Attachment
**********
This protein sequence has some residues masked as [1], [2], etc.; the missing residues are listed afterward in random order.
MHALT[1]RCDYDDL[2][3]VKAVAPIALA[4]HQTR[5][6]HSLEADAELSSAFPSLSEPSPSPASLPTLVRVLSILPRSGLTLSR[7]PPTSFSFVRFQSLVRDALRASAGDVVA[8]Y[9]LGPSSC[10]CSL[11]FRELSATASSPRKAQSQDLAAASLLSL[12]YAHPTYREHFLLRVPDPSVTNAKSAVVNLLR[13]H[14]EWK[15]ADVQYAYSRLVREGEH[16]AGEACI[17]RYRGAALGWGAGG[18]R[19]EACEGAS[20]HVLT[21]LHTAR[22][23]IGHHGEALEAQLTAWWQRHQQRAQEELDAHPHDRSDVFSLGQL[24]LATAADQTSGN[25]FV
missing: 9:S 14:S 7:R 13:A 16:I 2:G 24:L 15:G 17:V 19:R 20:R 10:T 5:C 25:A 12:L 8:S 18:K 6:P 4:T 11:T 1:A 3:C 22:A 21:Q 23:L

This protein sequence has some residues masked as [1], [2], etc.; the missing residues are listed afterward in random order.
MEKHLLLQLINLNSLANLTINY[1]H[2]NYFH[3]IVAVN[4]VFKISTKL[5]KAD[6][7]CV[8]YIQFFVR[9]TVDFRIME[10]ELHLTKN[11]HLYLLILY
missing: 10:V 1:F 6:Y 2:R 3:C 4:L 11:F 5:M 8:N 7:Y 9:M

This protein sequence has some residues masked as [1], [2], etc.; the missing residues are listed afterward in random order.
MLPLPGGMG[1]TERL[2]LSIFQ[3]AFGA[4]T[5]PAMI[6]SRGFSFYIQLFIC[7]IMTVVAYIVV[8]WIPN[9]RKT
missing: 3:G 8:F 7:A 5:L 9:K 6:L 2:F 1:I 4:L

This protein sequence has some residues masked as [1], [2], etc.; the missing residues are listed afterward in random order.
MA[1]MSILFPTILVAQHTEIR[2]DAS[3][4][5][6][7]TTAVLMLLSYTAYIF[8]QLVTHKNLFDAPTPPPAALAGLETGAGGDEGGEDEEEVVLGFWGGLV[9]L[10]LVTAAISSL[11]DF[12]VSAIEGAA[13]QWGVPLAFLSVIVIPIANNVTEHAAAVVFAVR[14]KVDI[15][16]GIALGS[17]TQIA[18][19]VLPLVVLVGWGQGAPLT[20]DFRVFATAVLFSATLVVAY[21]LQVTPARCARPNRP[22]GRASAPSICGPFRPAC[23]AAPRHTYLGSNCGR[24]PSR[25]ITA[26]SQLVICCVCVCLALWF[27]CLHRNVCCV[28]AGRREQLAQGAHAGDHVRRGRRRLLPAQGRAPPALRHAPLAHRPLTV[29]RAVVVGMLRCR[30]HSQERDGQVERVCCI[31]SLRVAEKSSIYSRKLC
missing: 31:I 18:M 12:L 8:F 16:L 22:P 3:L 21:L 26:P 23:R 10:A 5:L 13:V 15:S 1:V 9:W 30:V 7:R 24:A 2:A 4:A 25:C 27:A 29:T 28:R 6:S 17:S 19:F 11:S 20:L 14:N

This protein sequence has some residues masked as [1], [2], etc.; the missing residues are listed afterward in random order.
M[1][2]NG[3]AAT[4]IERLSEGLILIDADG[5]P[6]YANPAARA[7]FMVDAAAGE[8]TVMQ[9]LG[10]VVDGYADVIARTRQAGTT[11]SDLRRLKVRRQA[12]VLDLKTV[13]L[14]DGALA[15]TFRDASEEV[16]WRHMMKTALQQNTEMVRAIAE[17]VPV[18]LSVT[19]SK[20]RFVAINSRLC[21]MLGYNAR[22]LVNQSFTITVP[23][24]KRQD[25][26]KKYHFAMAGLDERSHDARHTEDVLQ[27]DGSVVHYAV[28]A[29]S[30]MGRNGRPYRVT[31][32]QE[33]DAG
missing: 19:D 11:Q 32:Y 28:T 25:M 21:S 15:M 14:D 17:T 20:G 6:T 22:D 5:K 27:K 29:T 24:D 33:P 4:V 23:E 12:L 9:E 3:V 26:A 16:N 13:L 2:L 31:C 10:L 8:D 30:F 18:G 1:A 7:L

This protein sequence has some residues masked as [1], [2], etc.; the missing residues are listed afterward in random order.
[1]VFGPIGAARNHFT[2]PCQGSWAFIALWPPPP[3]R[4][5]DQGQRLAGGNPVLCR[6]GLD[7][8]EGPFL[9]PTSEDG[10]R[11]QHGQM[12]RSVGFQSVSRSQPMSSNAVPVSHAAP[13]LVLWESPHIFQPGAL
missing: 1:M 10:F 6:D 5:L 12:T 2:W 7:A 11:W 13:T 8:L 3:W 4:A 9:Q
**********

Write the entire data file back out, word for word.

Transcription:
This protein sequence has some residues masked as [1], [2], etc.; the missing residues are listed afterward in random order.
MHALT[1]RCDYDDL[2][3]VKAVAPIALA[4]HQTR[5][6]HSLEADAELSSAFPSLSEPSPSPASLPTLVRVLSILPRSGLTLSR[7]PPTSFSFVRFQSLVRDALRASAGDVVA[8]Y[9]LGPSSC[10]CSL[11]FRELSATASSPRKAQSQDLAAASLLSL[12]YAHPTYREHFLLRVPDPSVTNAKSAVVNLLR[13]H[14]EWK[15]ADVQYAYSRLVREGEH[16]AGEACI[17]RYRGAALGWGAGG[18]R[19]EACEGAS[20]HVLT[21]LHTAR[22][23]IGHHGEALEAQLTAWWQRHQQRAQEELDAHPHDRSDVFSLGQL[24]LATAADQTSGN[25]FV
missing: 9:S 14:S 7:R 13:A 16:I 2:G 24:L 15:G 17:V 19:R 20:R 10:T 5:C 25:A 12:L 8:S 18:K 6:P 4:T 11:T 1:A 3:C 22:A 21:Q 23:L

This protein sequence has some residues masked as [1], [2], etc.; the missing residues are listed afterward in random order.
MEKHLLLQLINLNSLANLTINY[1]H[2]NYFH[3]IVAVN[4]VFKISTKL[5]KAD[6][7]CV[8]YIQFFVR[9]TVDFRIME[10]ELHLTKN[11]HLYLLILY
missing: 10:V 1:F 6:Y 2:R 3:C 4:L 11:F 5:M 8:N 7:Y 9:M

This protein sequence has some residues masked as [1], [2], etc.; the missing residues are listed afterward in random order.
MLPLPGGMG[1]TERL[2]LSIFQ[3]AFGA[4]T[5]PAMI[6]SRGFSFYIQLFIC[7]IMTVVAYIVV[8]WIPN[9]RKT
missing: 3:G 8:F 7:A 5:L 9:K 6:L 2:F 1:I 4:L

This protein sequence has some residues masked as [1], [2], etc.; the missing residues are listed afterward in random order.
MA[1]MSILFPTILVAQHTEIR[2]DAS[3][4][5][6][7]TTAVLMLLSYTAYIF[8]QLVTHKNLFDAPTPPPAALAGLETGAGGDEGGEDEEEVVLGFWGGLV[9]L[10]LVTAAISSL[11]DF[12]VSAIEGAA[13]QWGVPLAFLSVIVIPIANNVTEHAAAVVFAVR[14]KVDI[15][16]GIALGS[17]TQIA[18][19]VLPLVVLVGWGQGAPLT[20]DFRVFATAVLFSATLVVAY[21]LQVTPARCARPNRP[22]GRASAPSICGPFRPAC[23]AAPRHTYLGSNCGR[24]PSR[25]ITA[26]SQLVICCVCVCLALWF[27]CLHRNVCCV[28]AGRREQLAQGAHAGDHVRRGRRRLLPAQGRAPPALRHAPLAHRPLTV[29]RAVVVGMLRCR[30]HSQERDGQVERVCCI[31]SLRVAEKSSIYSRKLC
missing: 31:I 18:M 12:L 8:F 16:L 22:P 3:L 21:L 26:P 23:R 10:A 5:L 13:V 15:S 1:V 9:W 30:V 7:R 24:A 2:A 4:A 25:C 27:A 29:T 28:R 6:S 17:S 19:F 11:S 20:L 14:N

This protein sequence has some residues masked as [1], [2], etc.; the missing residues are listed afterward in random order.
M[1][2]NG[3]AAT[4]IERLSEGLILIDADG[5]P[6]YANPAARA[7]FMVDAAAGE[8]TVMQ[9]LG[10]VVDGYADVIARTRQAGTT[11]SDLRRLKVRRQA[12]VLDLKTV[13]L[14]DGALA[15]TFRDASEEV[16]WRHMMKTALQQNTEMVRAIAE[17]VPV[18]LSVT[19]SK[20]RFVAINSRLC[21]MLGYNAR[22]LVNQSFTITVP[23][24]KRQD[25][26]KKYHFAMAGLDERSHDARHTEDVLQ[27]DGSVVHYAV[28]A[29]S[30]MGRNGRPYRVT[31][32]QE[33]DAG
missing: 19:D 11:Q 32:Y 28:T 25:M 21:S 15:M 14:D 17:T 20:G 6:T 22:D 5:K 27:K 29:T 24:D 33:P 4:V 23:E 12:L 9:E 3:V 26:A 16:N 13:L 2:L 31:C 10:L 8:D 30:F 18:G 1:A 7:L

This protein sequence has some residues masked as [1], [2], etc.; the missing residues are listed afterward in random order.
[1]VFGPIGAARNHFT[2]PCQGSWAFIALWPPPP[3]R[4][5]DQGQRLAGGNPVLCR[6]GLD[7][8]EGPFL[9]PTSEDG[10]R[11]QHGQM[12]RSVGFQSVSRSQPMSSNAVPVSHAAP[13]LVLWESPHIFQPGAL
missing: 1:M 10:F 6:D 5:L 12:T 2:W 7:A 11:W 13:T 8:L 3:W 4:A 9:Q